By Thomas Atkins and Kathrin Jones
FRANKFURT (Reuters) - Deutsche Bank's (DBKGn.DE) determination to be the last European in the upper echelons of global investment banking is an expensive waiting game for investors.
Germany's flagship lender is holding its ground against U.S. leaders such as JP Morgan (JPM.N) and Goldman Sachs (GS.N) in revenues, but its returns are trailing because it was not as quick to restructure and recapitalise in the wake of the financial crisis.
European rivals such as UBS (UBSN.VX) and Barclays (BARC.L) have seen their revenues fall as they have shrunk their bond trading desks, but their returns are in better shape.
Deutsche bets that its strategy, which is to vacuum up activities abandoned by retreating European competitors, will pay off when bond trading rebounds.
With interest rates set to remain at record lows for some time in Europe and a risk that litigation costs and regulatory scrutiny could eat up capital, it could be a long wait.
Investors are frustrated. They have seen returns diluted by a $12 billion rights issue this year as Deutsche restocked its balance sheet ahead of European stress tests.
Deutsche's return on equity of less than 3 percent in the first nine months of this year was far below the 12 percent it aims to reach in 2016 and a far cry from the 20 percent returns enjoyed before the crisis.
All banks are aiming for double digit returns given that the industry's cost of equity is around 10-12 percent.
Deutsche Bank has said it is sticking with the 2016 goal. Privately, some investors say that looks unachievable, but since its shares are already among the cheapest in Europe, they say it makes more sense to wait and see than to turn their backs now.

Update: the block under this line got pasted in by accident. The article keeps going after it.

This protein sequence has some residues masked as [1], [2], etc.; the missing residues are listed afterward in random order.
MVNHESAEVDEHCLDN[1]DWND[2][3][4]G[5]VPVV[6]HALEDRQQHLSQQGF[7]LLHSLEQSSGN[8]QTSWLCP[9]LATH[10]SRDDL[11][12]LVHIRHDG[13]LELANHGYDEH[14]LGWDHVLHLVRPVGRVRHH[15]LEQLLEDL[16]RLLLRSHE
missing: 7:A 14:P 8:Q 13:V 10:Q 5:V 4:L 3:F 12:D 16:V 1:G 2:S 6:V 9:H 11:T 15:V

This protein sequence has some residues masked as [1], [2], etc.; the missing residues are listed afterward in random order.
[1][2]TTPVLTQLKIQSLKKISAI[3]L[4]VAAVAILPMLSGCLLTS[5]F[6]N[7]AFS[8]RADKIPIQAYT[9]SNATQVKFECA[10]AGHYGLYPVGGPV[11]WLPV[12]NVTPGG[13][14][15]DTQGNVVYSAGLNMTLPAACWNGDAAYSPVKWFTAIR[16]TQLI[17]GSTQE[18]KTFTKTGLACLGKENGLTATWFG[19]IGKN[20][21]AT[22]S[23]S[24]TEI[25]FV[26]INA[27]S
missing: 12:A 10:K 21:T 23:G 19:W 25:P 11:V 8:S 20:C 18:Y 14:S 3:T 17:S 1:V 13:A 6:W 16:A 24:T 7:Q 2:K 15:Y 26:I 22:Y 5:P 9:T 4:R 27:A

"You just have to hang in there," said one top 10 investor.
Even with this year's rights issue, there are question marks over whether Deutsche will have enough capital to grow the investment banking business given potential litigation costs and new rules which make it far more expensive to trade.
The bank's leverage ratio, or stock of capital to total assets, is 3.3 percent, close to the 3 percent minimum required globally, although it aims to increase that to 3.5 percent by the end of 2015.
A review by global regulators of trading books could yet require more capital, while ongoing investigations, including into alleged interest rate and forex pricing irregularities, could result in billions of euros in new penalties, despite Deutsche Bank already spending over six billion euros on fines and settlements since 2012.
A spokesman for Deutsche, which passed this year's European stress tests even before its rights issue was taken into account, said the bank had enough capital to fund its investment banking plans, citing its core capital ratio of 11.5 percent, which compares to 10.2 percent for Britain's Barclays. But European players who have abandoned their attempts to be full-service investment banks, such as Barclays and Switzerland's UBS, are reaping earlier rewards.
Switzerland's largest bank, which has largely exited bond trading, reported a return on equity of around 7 percent in the first nine months of the year.